For example, let’s imagine two startups. One offers you a higher starting salary and steady pay increases, while the other lets you know they won’t give you a raise after your first year, promising bigger payouts down the line.

Year 1 | Year 2 | Year 3 | Year 4 | |

Offer A | $110 | $115 | $120 | $125 |

Offer B | $100 | $100 | $120 | $150 |

If we choose r = 5%, for example, we can discount those cash flows to get to each offers’ net present value (NPV):

```
NPV(A) = $110 + $115/(1+r) + $120/(1+r)^2 + $125/(1+r)^3 = $415.57
NPV(B) = $100 + $100/(1+r) + $120/(1+r)^2 + $150/(1+r)^3 = $413.01
```

If we naively add up each stream of payments they both add up to $470, but the pay structure is very different and (merely financially) you’d be better off taking A’s offer than B’s. The NPV you end up with depends entirely on the value you pick for r.

### Evaluating your offer

Now let’s put it all together, getting into scenario and sensitivity analysis.

Let’s go back to hypothetical companies, but now instead of just assuming sure exits, let’s model out these payments based on expected values, including dilution and exercise costs. This is where scenario analysis comes in. You can guesstimate the odds of potential outcomes based on what you know about the market - just make sure to always err on the side of being too negative, not too optimistic.

You can find a spreadsheet you can copy and edit to plug in your own values here.

The values in the light blue represent offer terms that will be given to you by the person you’re negotiating with (this is why transparent terms matter). The values in red can be filled-in based on what you learned in the interviews, and your own research about the market. How big can this startup really get? Lastly, the values in yellow are rough rules of thumb around dilution which will depend on what round the company is currently on, and overall market sentiment.

You can build a table like this one to model scenarios for the offers you have at hand. For simplicity, the sheet linked above makes assumptions across offers that don’t need to hold. For example, all these fictional startups exit after 4 years, but you could model uncertainty around that as well. Take the sheet as a template and update it to fit your needs. You could further extend the calculations to include dilution from additional funding rounds, secondary sales, refresh/evergreen grants, etc. Ultimately, what we’re looking for is to boil down each offer to a set of future expected cash flows, which we can then discount at different rates.

In the sample linked above, for example, Foo Inc gives a very nice salary and bonus up front but meager exit potential, while Bar.ly and Baz.io’s compensation weighs a lot more on the potential exit. On paper, it looks like Bar.ly isn’t offering very compelling compensation.

Only your gut can tell you which one feels right from here on. VCs get to make many small bets with their fund. That gives them a lot more leeway to be wrong on multiple counts while still turning a profit. When picking your new job you are putting all your eggs in one basket, so you better pick one where the bottom is unlikely to drop out. This is why choosing a startup just for the financial possibilities is a bad idea. If you have a couple of options that check the boxes on what you’re looking for, and you’re equally excited about them, only then it comes down to the financials. If the equity is worth $0, will you have learned the things that you want to learn? Will you meet the right people? Will you work closely enough with the leadership team? These won’t show up in any financial model, but probably matter a lot more in the long arc of your career.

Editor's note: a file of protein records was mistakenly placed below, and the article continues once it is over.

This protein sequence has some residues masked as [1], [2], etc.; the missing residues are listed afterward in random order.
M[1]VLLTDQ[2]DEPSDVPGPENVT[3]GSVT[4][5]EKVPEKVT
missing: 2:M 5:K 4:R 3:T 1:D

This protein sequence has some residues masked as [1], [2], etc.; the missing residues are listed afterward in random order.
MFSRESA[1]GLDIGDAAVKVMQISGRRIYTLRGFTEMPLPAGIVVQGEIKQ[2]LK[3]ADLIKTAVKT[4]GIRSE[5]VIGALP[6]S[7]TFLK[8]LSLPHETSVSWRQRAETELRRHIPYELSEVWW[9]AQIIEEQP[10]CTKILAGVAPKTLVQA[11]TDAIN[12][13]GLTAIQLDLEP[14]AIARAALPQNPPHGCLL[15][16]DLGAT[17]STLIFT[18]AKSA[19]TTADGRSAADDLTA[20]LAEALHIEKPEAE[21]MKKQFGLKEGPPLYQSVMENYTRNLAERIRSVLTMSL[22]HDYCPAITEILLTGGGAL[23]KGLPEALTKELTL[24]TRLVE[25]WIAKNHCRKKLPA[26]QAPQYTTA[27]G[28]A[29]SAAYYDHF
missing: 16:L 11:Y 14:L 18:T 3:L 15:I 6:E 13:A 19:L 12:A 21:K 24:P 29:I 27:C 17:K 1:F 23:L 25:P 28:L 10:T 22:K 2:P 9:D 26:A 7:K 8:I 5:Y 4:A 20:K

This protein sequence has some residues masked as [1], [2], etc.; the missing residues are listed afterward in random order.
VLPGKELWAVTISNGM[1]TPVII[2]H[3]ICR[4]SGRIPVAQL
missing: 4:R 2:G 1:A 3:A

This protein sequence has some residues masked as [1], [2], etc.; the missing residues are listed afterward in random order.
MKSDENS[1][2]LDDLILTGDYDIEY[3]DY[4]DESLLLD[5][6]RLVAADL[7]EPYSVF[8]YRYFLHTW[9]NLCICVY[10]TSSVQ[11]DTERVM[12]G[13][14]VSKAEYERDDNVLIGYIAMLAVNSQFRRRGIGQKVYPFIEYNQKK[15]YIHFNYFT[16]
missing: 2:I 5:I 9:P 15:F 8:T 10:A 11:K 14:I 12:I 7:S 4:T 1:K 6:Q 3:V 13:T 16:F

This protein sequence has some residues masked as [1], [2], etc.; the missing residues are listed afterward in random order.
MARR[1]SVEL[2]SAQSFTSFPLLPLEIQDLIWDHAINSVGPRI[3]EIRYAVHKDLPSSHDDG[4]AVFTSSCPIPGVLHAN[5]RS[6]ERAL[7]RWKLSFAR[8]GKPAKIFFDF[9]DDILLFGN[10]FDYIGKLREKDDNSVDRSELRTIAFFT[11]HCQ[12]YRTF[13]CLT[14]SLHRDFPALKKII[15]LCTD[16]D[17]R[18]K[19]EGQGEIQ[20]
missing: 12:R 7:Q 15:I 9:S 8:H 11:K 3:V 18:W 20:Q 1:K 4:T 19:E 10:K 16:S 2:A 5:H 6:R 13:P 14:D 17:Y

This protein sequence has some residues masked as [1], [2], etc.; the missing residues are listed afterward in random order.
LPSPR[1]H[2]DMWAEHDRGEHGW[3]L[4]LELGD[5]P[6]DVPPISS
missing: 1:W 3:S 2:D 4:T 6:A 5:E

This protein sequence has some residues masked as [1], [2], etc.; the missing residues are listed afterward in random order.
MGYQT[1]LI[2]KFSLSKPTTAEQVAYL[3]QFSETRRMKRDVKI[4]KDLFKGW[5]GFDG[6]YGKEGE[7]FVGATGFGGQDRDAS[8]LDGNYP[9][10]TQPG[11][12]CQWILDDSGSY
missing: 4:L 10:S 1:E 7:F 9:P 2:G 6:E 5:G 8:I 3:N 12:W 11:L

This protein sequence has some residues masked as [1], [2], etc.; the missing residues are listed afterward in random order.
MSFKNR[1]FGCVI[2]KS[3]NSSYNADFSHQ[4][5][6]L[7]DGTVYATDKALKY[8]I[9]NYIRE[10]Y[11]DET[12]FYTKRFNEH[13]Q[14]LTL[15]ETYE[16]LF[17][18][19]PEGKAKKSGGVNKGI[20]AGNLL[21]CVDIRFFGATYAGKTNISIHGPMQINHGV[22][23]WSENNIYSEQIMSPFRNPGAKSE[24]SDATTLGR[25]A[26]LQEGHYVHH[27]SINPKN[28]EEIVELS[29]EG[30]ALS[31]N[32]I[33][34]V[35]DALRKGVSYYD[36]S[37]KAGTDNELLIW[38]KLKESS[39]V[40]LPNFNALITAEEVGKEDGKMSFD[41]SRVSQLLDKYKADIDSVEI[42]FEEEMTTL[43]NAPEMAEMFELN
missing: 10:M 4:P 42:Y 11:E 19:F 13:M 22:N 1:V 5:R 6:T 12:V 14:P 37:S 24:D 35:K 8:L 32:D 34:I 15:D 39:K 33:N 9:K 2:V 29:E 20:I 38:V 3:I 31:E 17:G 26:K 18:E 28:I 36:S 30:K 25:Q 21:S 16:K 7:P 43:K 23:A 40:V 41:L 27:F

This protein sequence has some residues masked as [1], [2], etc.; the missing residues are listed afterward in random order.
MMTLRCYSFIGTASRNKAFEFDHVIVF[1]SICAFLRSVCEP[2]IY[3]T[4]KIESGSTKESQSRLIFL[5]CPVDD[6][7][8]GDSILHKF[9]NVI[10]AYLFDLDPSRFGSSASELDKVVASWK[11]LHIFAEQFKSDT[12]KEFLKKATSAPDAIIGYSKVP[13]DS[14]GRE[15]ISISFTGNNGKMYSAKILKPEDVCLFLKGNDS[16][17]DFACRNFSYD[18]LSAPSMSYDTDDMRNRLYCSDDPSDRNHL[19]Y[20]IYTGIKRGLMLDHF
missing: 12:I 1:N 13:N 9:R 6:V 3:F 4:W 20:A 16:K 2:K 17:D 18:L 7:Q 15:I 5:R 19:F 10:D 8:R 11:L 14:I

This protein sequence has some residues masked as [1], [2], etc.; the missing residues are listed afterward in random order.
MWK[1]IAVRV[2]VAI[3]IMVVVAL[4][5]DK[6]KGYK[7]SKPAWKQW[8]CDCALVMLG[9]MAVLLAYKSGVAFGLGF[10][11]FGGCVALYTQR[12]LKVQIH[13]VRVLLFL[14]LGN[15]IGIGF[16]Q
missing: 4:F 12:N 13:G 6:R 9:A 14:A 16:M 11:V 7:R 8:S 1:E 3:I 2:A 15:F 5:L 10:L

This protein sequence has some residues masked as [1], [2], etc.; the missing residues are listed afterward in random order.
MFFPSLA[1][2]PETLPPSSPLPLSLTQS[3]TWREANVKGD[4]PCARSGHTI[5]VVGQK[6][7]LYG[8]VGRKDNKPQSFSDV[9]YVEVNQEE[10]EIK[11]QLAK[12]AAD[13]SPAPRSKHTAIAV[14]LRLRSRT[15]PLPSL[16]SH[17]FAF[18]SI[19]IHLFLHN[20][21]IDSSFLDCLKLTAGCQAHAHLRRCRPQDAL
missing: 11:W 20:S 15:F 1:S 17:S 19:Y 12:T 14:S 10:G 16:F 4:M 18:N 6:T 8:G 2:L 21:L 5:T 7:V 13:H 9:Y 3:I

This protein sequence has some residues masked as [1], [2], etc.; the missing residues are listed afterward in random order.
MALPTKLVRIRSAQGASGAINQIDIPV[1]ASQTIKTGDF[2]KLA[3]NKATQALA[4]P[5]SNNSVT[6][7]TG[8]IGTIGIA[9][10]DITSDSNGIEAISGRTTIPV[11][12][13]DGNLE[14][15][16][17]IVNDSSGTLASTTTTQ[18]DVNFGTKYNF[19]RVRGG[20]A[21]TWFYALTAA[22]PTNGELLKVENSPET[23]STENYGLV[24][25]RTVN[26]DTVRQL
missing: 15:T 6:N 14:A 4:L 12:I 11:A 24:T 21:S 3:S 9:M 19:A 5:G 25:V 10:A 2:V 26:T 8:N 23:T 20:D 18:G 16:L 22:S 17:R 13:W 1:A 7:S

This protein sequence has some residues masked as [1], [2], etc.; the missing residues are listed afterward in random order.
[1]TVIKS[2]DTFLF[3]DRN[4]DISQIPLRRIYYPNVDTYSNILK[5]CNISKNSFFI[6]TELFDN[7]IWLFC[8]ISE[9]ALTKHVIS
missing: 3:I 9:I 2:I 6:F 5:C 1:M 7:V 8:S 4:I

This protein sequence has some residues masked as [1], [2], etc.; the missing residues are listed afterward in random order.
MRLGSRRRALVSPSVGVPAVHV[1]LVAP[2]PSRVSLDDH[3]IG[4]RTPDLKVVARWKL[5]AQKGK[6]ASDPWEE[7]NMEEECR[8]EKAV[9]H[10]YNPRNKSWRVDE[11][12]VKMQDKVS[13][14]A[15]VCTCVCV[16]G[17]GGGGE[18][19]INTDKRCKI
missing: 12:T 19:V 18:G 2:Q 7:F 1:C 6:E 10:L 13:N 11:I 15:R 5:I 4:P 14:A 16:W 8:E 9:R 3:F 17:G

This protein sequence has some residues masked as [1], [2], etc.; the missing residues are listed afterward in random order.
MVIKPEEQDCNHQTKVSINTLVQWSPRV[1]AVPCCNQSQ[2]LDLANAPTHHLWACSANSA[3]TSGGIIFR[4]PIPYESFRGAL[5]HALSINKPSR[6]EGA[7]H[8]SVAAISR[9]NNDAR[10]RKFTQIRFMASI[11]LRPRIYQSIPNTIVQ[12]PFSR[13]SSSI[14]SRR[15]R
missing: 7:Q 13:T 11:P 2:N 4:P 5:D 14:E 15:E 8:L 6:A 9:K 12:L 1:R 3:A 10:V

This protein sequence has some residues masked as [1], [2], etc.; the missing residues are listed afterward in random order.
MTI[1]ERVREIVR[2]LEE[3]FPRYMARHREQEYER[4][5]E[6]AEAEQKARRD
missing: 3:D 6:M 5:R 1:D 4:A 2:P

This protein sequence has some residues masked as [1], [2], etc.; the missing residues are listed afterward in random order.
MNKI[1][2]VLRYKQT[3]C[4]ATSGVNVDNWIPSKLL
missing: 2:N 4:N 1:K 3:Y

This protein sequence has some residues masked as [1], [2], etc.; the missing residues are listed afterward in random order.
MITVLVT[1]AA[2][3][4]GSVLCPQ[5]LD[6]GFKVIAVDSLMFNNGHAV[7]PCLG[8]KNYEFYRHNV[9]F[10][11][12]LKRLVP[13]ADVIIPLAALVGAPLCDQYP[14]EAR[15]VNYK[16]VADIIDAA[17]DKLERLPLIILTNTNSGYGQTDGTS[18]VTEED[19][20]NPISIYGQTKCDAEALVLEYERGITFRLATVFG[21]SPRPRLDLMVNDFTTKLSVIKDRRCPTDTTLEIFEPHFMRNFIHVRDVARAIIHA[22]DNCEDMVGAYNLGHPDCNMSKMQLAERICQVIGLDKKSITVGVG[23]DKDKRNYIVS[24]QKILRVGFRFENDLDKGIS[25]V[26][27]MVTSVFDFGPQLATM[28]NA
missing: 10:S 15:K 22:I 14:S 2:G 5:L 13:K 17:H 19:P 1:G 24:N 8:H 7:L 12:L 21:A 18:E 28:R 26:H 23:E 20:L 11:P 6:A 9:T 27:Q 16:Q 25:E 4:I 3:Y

### A few thoughts on negotiating

Most startups are willing to trade equity for cash. If you need to pay off student loans, or are otherwise cash-strapped, you can ask for more cash and less equity. If you can live on a smaller paycheck, and truly believe in the vision, you can ask for more equity and take on that risk. If you feel like you have leverage, asking for two offers, one with high equity and low salary and vice versa, can give you a hint at how they value their own stock. Asking for more equity is often easier than more cash, depending on their funding and option pool situation, but having both offers can give you an idea of what an all-cash offer would look like for this startup, which is a valuable data point in itself.

I’ll leave the rest of my negotiating advice for a different post, but if you’re looking for help on that front I’d recommend you read Patrick McKenzie’s guide.

Do you have your own modeling suggestions, negotiation tips, startup advice, general feedback, or any questions? I’d love to hear it.

*This is the third in a series I’m writing about my recent career transition out of Apple. See part one, on things I learned in my time at Apple, and part two, on how I picked my role at Vouch. Make sure to check back in a few weeks for upcoming pieces on things to ask in interviews with startups, and tips on how to make your job transition as smooth as possible, etc.*

Thanks to Hannah Doherty, Max Faingezicht, Moi Stern, and Sandeep Paruchuri for their feedback on drafts of this post.

*Photo: Big Wheel, Las Vegas, by me. Previously posted on Vax’d Travel.*

Lifted from Y Combinator’s fundraising guide ↩

If you want to scratch the surface, Brad Feld’s Venture Deals is the book to get started. ↩

This implies a FMV of 30% of the latest round’s valuation. While the appraisal is a much more complex process, depending on the round, ⅕ to ⅓ of the preferred price is a standard rule of thumb to follow. ↩

Both of these are out of scope for this blog post, but the former can have a big impact on your taxes, while the latter might make your options worth even less than you thought if your financial situation doesn’t allow you to acquire your stock. ↩